by Ewen Stewart

IT LOOKS increasingly likely that the warning from former Greek Prime Minister Alexis Tsipras was correct. Speaking of how his country was treated by the EU during its bail-out negotiations, he warned the UK to expect every dirty trick in the book to subvert a fair deal.

The early omens are not good and while observers should keep calm, as it is the 11th hour that really matters and not the noise just now, the recent leaks running in the press, that ‘Briton’s risk losing access to the European Health Insurance Card (EHIC), allowing free medical treatment should they fall ill during their stay in an EU country, is another example of the EU deliberately trying to sap the will of the British electorate and subvert the democratic result. This is a naked threat which if implemented would be both vindictive and counterproductive.

Vindictive because membership of the EHIC is not exclusive to the EU, with many non-EU countries being members of this scheme including Iceland, Norway and Switzerland. Therefore what possible justification could they have for blocking the UK’s membership in a scheme that is mutually beneficial?

Counterproductive because for every British citizen living in an EU country there are at least three EU citizens living here! If the EU wants to be vindictive so be it, there are ways around it, and the total annual cost, estimated at £150m pa, shows that this is a headline grabbing inconvenience which could be easily and cheaply insured against. Frankly the EU is shooting itself in the foot and demonstrating just what an unaccountable and lamentable organisation it is.

If EU negotiators are determined to scupper any reasonable deal, they possibly can, but if the EU really wants to ‘make an example’ then Britain too has very substantial cards to play, which for starters would mean retaliation not just in healthcare, but also any mutually reasonable financial settlement, and potentially in terms of other areas where the UK offers substantially more than it receives – for example, education and research, diplomacy and defence and security cooperation. We sincerely hope it does not come to this as it is far better for both Britain and the EU to move to a special relationship based on mutual co-operation and free trade.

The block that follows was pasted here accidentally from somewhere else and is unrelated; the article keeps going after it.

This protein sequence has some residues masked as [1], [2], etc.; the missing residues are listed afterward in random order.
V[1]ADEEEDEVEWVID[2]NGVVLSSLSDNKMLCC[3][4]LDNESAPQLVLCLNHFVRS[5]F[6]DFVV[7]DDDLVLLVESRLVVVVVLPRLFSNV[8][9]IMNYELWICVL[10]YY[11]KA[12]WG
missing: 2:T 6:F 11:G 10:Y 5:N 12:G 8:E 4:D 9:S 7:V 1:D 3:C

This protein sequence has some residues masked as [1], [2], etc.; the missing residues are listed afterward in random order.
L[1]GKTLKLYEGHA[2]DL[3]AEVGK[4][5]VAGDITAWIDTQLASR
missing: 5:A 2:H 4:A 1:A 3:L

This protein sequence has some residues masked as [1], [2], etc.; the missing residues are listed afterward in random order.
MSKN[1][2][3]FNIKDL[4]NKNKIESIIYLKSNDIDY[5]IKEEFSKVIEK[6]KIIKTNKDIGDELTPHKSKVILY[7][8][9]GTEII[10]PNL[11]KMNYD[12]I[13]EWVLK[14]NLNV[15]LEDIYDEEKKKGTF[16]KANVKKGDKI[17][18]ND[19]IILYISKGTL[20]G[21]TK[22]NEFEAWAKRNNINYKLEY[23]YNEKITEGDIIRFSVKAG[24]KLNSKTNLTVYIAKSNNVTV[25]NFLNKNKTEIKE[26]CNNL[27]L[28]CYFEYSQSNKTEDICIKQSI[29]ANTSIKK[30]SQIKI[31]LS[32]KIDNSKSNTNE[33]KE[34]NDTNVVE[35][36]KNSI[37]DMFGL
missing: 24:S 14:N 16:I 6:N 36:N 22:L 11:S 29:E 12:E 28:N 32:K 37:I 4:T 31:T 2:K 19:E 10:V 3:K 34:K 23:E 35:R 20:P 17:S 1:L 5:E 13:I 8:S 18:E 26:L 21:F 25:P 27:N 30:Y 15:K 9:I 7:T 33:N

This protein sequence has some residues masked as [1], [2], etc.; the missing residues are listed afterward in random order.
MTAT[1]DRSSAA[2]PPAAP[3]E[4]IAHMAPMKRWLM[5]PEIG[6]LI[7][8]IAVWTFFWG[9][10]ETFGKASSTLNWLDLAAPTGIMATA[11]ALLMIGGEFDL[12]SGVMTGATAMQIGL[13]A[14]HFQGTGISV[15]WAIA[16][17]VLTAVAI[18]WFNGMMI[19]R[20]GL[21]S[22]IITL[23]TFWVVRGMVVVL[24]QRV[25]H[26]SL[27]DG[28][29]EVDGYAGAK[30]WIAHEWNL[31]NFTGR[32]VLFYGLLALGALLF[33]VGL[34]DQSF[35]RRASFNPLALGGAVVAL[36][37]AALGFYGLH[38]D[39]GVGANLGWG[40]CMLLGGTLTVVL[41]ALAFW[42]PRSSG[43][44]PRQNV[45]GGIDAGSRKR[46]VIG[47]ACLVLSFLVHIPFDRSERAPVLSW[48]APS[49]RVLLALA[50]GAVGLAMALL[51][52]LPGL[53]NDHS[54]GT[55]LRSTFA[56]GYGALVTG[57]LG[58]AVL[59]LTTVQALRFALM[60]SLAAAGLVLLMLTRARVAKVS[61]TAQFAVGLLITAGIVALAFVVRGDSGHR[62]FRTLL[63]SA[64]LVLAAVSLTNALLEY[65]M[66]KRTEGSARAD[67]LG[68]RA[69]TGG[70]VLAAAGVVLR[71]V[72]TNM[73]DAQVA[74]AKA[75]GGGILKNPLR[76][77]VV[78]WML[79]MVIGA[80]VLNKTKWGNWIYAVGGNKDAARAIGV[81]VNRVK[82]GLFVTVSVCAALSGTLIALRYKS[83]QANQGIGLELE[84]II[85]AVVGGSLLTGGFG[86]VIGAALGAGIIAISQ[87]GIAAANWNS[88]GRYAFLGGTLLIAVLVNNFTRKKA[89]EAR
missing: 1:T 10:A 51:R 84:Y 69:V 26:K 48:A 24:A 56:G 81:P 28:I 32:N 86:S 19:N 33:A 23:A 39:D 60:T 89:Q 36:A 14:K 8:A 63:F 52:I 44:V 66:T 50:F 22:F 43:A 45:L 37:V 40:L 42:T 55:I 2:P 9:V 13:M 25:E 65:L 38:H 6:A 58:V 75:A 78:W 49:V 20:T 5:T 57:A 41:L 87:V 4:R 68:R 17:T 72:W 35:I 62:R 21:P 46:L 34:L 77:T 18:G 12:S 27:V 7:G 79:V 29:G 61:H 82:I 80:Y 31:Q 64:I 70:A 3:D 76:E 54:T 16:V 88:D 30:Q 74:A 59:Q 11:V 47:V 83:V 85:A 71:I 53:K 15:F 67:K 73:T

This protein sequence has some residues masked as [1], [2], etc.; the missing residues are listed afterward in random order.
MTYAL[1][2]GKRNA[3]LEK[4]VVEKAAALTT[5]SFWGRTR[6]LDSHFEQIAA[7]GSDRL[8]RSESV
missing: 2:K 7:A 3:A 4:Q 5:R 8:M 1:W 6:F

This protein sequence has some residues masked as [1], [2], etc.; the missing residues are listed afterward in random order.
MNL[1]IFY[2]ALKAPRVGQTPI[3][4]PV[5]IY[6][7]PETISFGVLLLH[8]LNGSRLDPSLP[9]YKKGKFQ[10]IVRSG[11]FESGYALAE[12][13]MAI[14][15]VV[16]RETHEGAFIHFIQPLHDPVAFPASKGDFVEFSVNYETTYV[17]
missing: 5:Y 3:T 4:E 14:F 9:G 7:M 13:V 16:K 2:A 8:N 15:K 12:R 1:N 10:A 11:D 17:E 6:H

The EU’s childish “whatever the UK offers is not enough” and “let’s throw in some pain too to try and divide and rule” demonstrates very clearly why the British electorate was so wise to vote to leave. Ultimately we believe this type of behaviour – of which we expect more – is their last throw of the dice to try and unpick BREXIT and that ultimately when the reality kicks in – that we really are leaving – a satisfactory deal will be brokered.

The EU needs, however, to be careful for if it continues to poison the well it may find the reaction rather different from what was wished for. So far polls show the majority is more than happy with the decision to leave. The more the EU bullies and is manifestly unreasonable the more opposition to the EU is likely to harden.

Ewen Stewart is Director of Global Britain